A vibrant new animation of John Bunyan’s The Pilgrim’s Progress has been released in cinemas.
The beloved allegory of the Christian life has been carefully transposed to bring its truths to a new generation.
Christian is the pilgrim who experiences the redeeming grace of God, freeing him from his burden and setting him on the long road to the Celestial City, fraught with temptation and danger.
Settings like Vanity Fair and characters Pliable and Giant Despair that readers will be familiar with are brought to life with visual invention and charisma.
Hymn writer Kristyn Getty stands out as the voice of The Interpreter, as does Hollywood star John Rhys-Davies as Evangelist.
Director Robert Fernandez’s film, which is on limited release, is ideal for younger viewers. The PG rating is earned by the depiction of the book’s more harrowing passages, such as Christian facing the evil Apollyon.
A mother wrote to the producers to say that her 11-year-old son was moved to tears. “It was the truth about Jesus’s sacrifice and death on the cross for his sins that touched his heart. The movie made this truth even more clear to him”.
Fernandez described the story as “a curriculum on discipleship”, and wants the film to be used by families and on the mission field to lead people to Christ, not just entertain.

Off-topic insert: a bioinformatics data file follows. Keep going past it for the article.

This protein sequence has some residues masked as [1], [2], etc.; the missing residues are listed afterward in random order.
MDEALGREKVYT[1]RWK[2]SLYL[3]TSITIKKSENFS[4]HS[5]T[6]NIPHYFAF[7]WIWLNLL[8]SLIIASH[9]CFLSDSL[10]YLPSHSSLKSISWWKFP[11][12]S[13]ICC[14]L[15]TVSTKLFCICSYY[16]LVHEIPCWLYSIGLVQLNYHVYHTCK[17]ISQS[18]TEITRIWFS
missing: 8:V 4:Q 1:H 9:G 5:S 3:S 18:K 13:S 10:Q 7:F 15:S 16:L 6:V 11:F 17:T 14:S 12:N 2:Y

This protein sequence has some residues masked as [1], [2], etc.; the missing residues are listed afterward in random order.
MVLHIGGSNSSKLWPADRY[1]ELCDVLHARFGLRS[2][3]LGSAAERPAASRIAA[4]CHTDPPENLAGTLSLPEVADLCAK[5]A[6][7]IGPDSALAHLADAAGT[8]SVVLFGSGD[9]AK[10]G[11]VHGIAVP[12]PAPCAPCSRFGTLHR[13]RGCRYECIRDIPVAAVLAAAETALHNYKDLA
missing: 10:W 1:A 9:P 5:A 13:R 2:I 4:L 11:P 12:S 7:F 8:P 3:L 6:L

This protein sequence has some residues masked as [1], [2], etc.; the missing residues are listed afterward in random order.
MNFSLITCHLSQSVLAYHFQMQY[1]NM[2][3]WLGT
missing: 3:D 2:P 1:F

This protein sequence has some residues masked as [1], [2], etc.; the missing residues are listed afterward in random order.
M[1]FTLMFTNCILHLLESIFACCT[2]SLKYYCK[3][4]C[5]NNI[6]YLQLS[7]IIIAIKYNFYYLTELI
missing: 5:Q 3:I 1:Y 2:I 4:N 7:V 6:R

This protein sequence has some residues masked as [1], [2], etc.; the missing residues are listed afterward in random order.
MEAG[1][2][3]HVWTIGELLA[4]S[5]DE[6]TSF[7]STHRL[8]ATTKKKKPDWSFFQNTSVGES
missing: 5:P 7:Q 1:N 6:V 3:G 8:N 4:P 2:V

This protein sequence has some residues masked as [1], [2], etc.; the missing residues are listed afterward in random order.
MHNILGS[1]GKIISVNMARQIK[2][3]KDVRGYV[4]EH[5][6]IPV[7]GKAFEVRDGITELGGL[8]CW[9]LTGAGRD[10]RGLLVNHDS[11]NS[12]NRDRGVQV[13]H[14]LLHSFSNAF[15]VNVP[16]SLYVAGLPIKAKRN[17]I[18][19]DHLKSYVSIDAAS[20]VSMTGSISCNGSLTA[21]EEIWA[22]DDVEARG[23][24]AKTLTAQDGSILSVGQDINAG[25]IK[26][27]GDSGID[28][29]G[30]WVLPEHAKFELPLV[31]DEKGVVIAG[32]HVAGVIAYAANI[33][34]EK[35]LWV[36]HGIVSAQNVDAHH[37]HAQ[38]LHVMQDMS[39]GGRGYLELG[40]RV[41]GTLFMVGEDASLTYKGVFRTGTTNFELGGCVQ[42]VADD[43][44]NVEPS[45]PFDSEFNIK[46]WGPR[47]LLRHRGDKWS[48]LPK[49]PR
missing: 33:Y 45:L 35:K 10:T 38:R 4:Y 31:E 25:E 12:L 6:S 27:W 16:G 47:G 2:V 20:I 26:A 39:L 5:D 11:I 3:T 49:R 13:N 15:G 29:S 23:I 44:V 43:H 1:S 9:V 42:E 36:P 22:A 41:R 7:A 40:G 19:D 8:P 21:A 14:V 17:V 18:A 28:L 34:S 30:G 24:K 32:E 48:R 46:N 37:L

Producer Steve Cleary admits that the quality of animation isn’t to the highest standard. “If you want to compare us to Pixar, there’s plenty of criticism to be had”.
The production was partly crowdfunded – given the limited budget the visuals are still impressive.
Bunyan’s celebrated prose has been adapted for contemporary viewers, but the message is unsullied. “So I saw in my dream, that just as Christian came up with the Cross, his burden loosed from his shoulders, and fell off his back, and began to tumble; and so continued to do, till it came to the mouth of the sepulchre, where it fell in, and I saw it no more.”